Learn how Texas courts define controlled substances in drug cases
In Texas, residents are subject to prosecution of criminal charges when apprehended for possession, manufacturing, distributing or trafficking “controlled substances.”
The penalties for being found guilty of a drug crime depend on the amount and specific type of substance. Punishments are also determined based on the number of times the suspect has been tried for the offense and their criminal history.
What is a controlled substance in Texas?
In 1989, the state government enacted the Texas Controlled Substance Act. According to the legislation, controlled substances are defined as “an illegal street drug or prescription medication, which is regulated by Texas or the federal government in terms of manufacture, possession or usage.”
Many substances used to dilute or alter a drug are also considered to be under the control of state and federal governments. The act additionally defines the locations and types of equipment that might be confiscated in connection with manufacturing, distributing or trafficking controlled substances.
Possession of a controlled substance
Different types of substances are categorized into groups 1 thru 4. Punishments for possession of a controlled substance in Texas are determined by drug type and drug amount according to where the substance falls into the penalty groups.
These are the drugs categorized into Group 1:
- Other opioids or derivatives
- Psilocybin (mushrooms)
- Other hallucinogens
LSD is in its own subcategory (Group 1A), but carries the same penalties as other Group 1 substances. If convicted, penalties for possession of a Group 1 or a 1A substance begins at 2 years in prison and/or a $10,000 fine. When the crime involves 400 grams or more of the substance, the punishment extends to life imprisonment and a possible $250,000 fine.
These drugs are part of Group 2:
- Synthetic marijuana
- Other cannabinol derivatives
Penalties start at 2 years in jail when possessing less than 1 gram of the substance. Crimes involving 400 grams or more of a Group 2 substance has the potential of leading to life in prison and possibly a $50,000 fine.
The following drugs are in Group 3:
- Anabolic steroids
- Other benzodiazepines
- Other sedatives
- Any substance not listed under group 1 that possesses depressant or stimulant effects
Court-awarded punishments for Group 3 crimes begin with 1 year in prison and/or a $4,000 fine. Crimes involving 200 grams or more of a listed substance include a 20-year prison sentence and fines of up to $10,000.
This group involves any opioid or opiate not previously listed in Group 1 or 3. Group 4 also includes chemical compounds, formulas or preparations containing narcotic ingredients.
Punishments for possession of Group 4 controlled substances begin with 1 year in jail and/or a $4,000 fine. Infractions involving 200 grams or more of a substance may lead to 20 years in prison and fines of up to $10,000.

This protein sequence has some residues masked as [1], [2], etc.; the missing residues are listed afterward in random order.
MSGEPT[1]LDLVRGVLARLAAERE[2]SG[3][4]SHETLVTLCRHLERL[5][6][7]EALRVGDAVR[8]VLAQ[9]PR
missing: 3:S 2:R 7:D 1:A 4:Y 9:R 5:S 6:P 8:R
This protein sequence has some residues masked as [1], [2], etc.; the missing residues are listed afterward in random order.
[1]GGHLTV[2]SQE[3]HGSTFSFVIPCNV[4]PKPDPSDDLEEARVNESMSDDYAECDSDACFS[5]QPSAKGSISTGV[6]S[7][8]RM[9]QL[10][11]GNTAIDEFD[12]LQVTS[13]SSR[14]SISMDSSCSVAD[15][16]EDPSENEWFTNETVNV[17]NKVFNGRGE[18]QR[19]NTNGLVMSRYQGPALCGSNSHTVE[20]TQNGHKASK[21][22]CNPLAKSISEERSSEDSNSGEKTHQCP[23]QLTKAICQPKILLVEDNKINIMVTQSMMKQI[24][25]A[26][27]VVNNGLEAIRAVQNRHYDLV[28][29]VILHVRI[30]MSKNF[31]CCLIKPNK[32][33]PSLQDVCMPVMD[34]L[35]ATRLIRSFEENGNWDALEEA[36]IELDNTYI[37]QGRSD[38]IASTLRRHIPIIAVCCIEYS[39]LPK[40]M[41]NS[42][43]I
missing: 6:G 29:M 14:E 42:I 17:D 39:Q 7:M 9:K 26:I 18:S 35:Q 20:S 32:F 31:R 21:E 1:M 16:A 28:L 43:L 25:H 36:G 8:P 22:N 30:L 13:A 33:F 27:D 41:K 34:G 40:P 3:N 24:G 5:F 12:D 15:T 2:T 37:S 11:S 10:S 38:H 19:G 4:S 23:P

Manufacture, distribution or trafficking of a controlled substance
Anyone convicted of manufacturing, distributing or trafficking a controlled substance may face anywhere from 6 months to 2 years in jail and a $10,000 fine for a first offense. Depending on the amount of the substance confiscated and the criminal history of the offender, the penalty may extend to life in prison and up to $250,000 in monetary penalties.
The punishment automatically increases if the crime took place in a location designated as being a “drug-free zone.” Drug-free zones typically involve a destination within 1,000 feet of any daycare center or a public or private school. The court more than likely will hand down a severe punishment if the crime involved the distribution or trafficking of controlled substances to minors.
Crimes involving any substance from the Group 1 category automatically lead to more severe penalties due to the addictive nature of the drugs. Even non-violent first offenders convicted of manufacturing, distributing or trafficking 1 of the listed substances may face the maximum in monetary penalties and/or life in prison.
When to consult a Houston drug defense attorney
Being apprehended and charged with a controlled substance violation should be taken seriously, regardless of the amount or type of drug involved.
At the very least, the court may determine that a convicted offender should receive probation and an expensive fine. Sentences might also result in mandatory addiction treatment or suspension of a driver’s license.
Despite having a physician’s prescription for a controlled substance, someone may be apprehended and convicted of a drug crime, depending on the amount of drug in their possession.